WICHITA FALLS (KFDX/KJTL) — The judge’s bench in Wichita County’s 89th District Court will be changing hands in 2024 when the man who has presided over the courtroom since 2015 will turn in his gavel.

“I’ve talked to my family and my wife about retiring,” Judge Charles Barnard of the 89th District Court said. “It’s time to move on in my life. I’m in good health, and no problems there. But I have a bunch of grandkids and I’d like to see them more often.”

After the death of District Court Judge Mark Price, Charles M. Barnard was appointed by Gov. Greg Abbott to the 89th District Court.

When Judge Barnard’s term expires in 2024, it will mark nearly a decade on the bench for Barnard, during which time he’s presided over hundreds upon hundreds of cases. But he said the ones that stuck out to him were the ones that involved children.

“There were a number of cases in my court that involved child sexual assault,” Judge Barnard said. “Those are difficult cases to handle. There are some very sad situations that arise in those cases and yet I think I’ve done a good job in presiding over those.”

John Gillespie, Wichita County’s District Attorney, has served as a prosecutor on a number of those cases. He said Judge Barnard shares a characteristic with his predecessor.

“Mark Price was known for hammering child molesters,” Gillespie said. “When they were convicted, he started a trend really of stacked sentences on child molester cases. Judge Barnard picked that up and carried that on.”

Gillespie said that’s just one of the things he’ll remember about Judge Barnard after he retires in 2024.

“I think that that’s going to be one of his legacies, that that court is very tough on child molesters and those who prey upon kids,” Gillespie said.

There’s a fine line between being tough and being kind, and that’s never more the case than for judges on the bench. However, Gillespie said Judge Barnard walked that line perfectly.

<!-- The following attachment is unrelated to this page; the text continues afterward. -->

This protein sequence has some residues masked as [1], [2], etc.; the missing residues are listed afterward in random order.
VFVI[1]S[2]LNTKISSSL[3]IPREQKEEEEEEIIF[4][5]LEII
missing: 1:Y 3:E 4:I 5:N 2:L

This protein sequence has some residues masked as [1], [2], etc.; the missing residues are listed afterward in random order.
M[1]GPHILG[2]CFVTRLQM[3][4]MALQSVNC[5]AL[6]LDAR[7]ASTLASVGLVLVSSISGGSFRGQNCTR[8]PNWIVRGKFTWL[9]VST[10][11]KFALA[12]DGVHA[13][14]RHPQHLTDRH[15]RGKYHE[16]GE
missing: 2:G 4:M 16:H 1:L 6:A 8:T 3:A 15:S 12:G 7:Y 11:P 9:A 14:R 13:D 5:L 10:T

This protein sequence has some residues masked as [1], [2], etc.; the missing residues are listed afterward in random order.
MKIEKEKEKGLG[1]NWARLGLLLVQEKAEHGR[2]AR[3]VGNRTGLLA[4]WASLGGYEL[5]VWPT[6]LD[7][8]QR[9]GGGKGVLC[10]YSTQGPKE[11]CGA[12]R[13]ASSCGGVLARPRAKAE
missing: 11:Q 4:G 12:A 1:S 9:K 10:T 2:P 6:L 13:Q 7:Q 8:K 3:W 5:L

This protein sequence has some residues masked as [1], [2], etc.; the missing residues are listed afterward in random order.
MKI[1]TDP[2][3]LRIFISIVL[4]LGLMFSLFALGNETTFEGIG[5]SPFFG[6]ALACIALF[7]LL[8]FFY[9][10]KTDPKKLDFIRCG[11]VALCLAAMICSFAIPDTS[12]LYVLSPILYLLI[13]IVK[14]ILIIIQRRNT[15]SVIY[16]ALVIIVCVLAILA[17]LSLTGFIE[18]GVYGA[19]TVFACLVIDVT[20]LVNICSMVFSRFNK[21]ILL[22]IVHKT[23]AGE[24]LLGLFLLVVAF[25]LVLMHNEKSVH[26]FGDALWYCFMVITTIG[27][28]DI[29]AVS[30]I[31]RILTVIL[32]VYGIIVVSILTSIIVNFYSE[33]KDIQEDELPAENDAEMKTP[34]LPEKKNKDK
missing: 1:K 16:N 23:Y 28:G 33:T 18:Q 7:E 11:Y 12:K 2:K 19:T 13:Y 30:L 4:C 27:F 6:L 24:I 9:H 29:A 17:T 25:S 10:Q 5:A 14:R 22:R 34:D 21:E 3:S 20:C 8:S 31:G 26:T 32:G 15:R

“What he understands is that in criminal cases, people are presumed to be innocent,” Gillespie said. “He was kind to all the parties, respectful to all the parties, gave the defendant the fair trial. But when it came time to sentence him, that’s when the hammer came down. They were no longer presumed innocent… So I think he really walked that line in an appropriate way.”

Gillespie said he hopes Judge Barnard’s fair balance of being tough and being kind is just another part of his legacy.

“That is a great thing in a judge and it’s something that we all ought to aspire to be more like that,” Gillespie said.

Judge Barnard said he’s going to make some time for what’s most important when his term expires.

“I plan on traveling some,” Judge Barnard said. “My sister lives in Montana, my brother lives in New York. I wanna be with family and friends as much as I can be.”

Judge Barnard said he doesn’t want to stop presiding over cases completely. He said he hopes to make a few guest appearances on the bench as well.

“I’d like to continue as a visiting judge,” Judge Barnard said. “Hopefully I can be assigned to do that.”

However, Judge Barnard said the end of his current term is the right time to hang up the robe.

“I’ve really enjoyed my time on the bench,” Judge Barnard said. “I’ve learned a lot and I hope that I’ve served the State of Texas and Wichita County well as the judge of the 89th District Court.”